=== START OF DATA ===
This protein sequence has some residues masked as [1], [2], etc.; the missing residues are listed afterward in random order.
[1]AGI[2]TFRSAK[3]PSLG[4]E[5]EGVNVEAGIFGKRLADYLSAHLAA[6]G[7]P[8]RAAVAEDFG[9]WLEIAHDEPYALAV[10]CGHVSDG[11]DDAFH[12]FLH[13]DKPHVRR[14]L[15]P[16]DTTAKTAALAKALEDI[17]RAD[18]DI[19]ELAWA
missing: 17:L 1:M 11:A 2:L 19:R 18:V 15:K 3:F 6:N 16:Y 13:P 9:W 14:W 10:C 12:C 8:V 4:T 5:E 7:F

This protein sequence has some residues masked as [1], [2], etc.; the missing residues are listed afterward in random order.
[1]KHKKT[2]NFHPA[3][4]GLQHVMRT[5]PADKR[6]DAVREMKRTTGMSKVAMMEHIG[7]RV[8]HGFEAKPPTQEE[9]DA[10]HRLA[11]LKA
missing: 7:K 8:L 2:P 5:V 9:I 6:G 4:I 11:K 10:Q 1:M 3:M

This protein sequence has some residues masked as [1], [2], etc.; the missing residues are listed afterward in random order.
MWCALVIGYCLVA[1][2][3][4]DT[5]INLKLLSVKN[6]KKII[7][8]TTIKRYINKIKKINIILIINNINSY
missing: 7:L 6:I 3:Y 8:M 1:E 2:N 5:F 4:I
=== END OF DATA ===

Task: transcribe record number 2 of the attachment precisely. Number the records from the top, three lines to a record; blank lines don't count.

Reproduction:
This protein sequence has some residues masked as [1], [2], etc.; the missing residues are listed afterward in random order.
[1]KHKKT[2]NFHPA[3][4]GLQHVMRT[5]PADKR[6]DAVREMKRTTGMSKVAMMEHIG[7]RV[8]HGFEAKPPTQEE[9]DA[10]HRLA[11]LKA
missing: 7:K 8:L 2:P 5:V 9:I 6:G 4:I 11:K 10:Q 1:M 3:M